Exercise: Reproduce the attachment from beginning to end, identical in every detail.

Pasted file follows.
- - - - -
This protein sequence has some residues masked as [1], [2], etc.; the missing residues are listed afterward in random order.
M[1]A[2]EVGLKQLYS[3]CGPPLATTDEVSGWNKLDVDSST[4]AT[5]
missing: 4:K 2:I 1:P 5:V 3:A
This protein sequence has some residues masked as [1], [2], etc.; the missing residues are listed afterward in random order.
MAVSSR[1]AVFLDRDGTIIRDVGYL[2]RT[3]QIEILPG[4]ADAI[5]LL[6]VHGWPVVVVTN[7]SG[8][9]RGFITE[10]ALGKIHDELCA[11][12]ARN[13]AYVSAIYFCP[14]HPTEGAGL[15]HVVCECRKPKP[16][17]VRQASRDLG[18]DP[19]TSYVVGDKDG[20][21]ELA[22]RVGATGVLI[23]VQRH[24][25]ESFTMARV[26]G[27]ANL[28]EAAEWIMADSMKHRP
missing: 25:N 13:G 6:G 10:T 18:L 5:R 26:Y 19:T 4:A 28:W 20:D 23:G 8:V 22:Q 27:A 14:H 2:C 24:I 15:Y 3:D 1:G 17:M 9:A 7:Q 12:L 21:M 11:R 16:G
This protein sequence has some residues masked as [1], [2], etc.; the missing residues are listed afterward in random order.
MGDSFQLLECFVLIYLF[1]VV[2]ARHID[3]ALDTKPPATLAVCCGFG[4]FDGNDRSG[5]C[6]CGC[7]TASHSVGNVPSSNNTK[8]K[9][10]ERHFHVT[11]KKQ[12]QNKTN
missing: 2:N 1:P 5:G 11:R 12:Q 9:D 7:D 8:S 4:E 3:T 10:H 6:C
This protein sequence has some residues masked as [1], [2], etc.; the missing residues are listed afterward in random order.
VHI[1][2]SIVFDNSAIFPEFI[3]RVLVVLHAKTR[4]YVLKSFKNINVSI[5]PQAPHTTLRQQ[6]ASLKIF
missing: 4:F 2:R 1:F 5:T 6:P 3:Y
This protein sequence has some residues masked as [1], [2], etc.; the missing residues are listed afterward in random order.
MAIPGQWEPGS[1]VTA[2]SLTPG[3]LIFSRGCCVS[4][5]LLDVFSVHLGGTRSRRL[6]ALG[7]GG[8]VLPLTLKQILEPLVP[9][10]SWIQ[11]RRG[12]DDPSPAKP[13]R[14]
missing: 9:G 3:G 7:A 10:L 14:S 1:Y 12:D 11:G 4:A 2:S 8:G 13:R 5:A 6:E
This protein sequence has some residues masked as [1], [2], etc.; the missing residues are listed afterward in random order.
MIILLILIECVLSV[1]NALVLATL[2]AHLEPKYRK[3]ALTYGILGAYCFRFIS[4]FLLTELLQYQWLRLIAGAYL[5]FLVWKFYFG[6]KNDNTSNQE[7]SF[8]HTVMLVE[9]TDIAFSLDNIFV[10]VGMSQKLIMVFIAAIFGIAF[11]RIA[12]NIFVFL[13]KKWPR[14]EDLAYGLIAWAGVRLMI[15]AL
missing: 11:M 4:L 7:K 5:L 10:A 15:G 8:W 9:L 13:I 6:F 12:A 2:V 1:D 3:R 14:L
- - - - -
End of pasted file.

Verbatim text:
This protein sequence has some residues masked as [1], [2], etc.; the missing residues are listed afterward in random order.
M[1]A[2]EVGLKQLYS[3]CGPPLATTDEVSGWNKLDVDSST[4]AT[5]
missing: 4:K 2:I 1:P 5:V 3:A
This protein sequence has some residues masked as [1], [2], etc.; the missing residues are listed afterward in random order.
MAVSSR[1]AVFLDRDGTIIRDVGYL[2]RT[3]QIEILPG[4]ADAI[5]LL[6]VHGWPVVVVTN[7]SG[8][9]RGFITE[10]ALGKIHDELCA[11][12]ARN[13]AYVSAIYFCP[14]HPTEGAGL[15]HVVCECRKPKP[16][17]VRQASRDLG[18]DP[19]TSYVVGDKDG[20][21]ELA[22]RVGATGVLI[23]VQRH[24][25]ESFTMARV[26]G[27]ANL[28]EAAEWIMADSMKHRP
missing: 25:N 13:G 6:G 10:T 18:L 5:R 26:Y 19:T 4:A 28:W 20:D 23:G 8:V 22:Q 27:A 14:H 2:C 24:I 15:Y 3:D 1:G 17:M 9:A 7:Q 12:L 21:M 11:R 16:G
This protein sequence has some residues masked as [1], [2], etc.; the missing residues are listed afterward in random order.
MGDSFQLLECFVLIYLF[1]VV[2]ARHID[3]ALDTKPPATLAVCCGFG[4]FDGNDRSG[5]C[6]CGC[7]TASHSVGNVPSSNNTK[8]K[9][10]ERHFHVT[11]KKQ[12]QNKTN
missing: 2:N 1:P 5:G 11:R 12:Q 9:D 7:D 8:S 4:E 3:T 10:H 6:C
This protein sequence has some residues masked as [1], [2], etc.; the missing residues are listed afterward in random order.
VHI[1][2]SIVFDNSAIFPEFI[3]RVLVVLHAKTR[4]YVLKSFKNINVSI[5]PQAPHTTLRQQ[6]ASLKIF
missing: 4:F 2:R 1:F 5:T 6:P 3:Y
This protein sequence has some residues masked as [1], [2], etc.; the missing residues are listed afterward in random order.
MAIPGQWEPGS[1]VTA[2]SLTPG[3]LIFSRGCCVS[4][5]LLDVFSVHLGGTRSRRL[6]ALG[7]GG[8]VLPLTLKQILEPLVP[9][10]SWIQ[11]RRG[12]DDPSPAKP[13]R[14]
missing: 9:G 3:G 7:A 10:L 14:S 1:Y 12:D 11:G 4:A 2:S 8:G 13:R 5:A 6:E
This protein sequence has some residues masked as [1], [2], etc.; the missing residues are listed afterward in random order.
MIILLILIECVLSV[1]NALVLATL[2]AHLEPKYRK[3]ALTYGILGAYCFRFIS[4]FLLTELLQYQWLRLIAGAYL[5]FLVWKFYFG[6]KNDNTSNQE[7]SF[8]HTVMLVE[9]TDIAFSLDNIFV[10]VGMSQKLIMVFIAAIFGIAF[11]RIA[12]NIFVFL[13]KKWPR[14]EDLAYGLIAWAGVRLMI[15]AL
missing: 11:M 4:L 7:K 5:L 10:A 15:G 8:W 9:L 13:I 6:F 12:A 2:V 1:D 3:R 14:L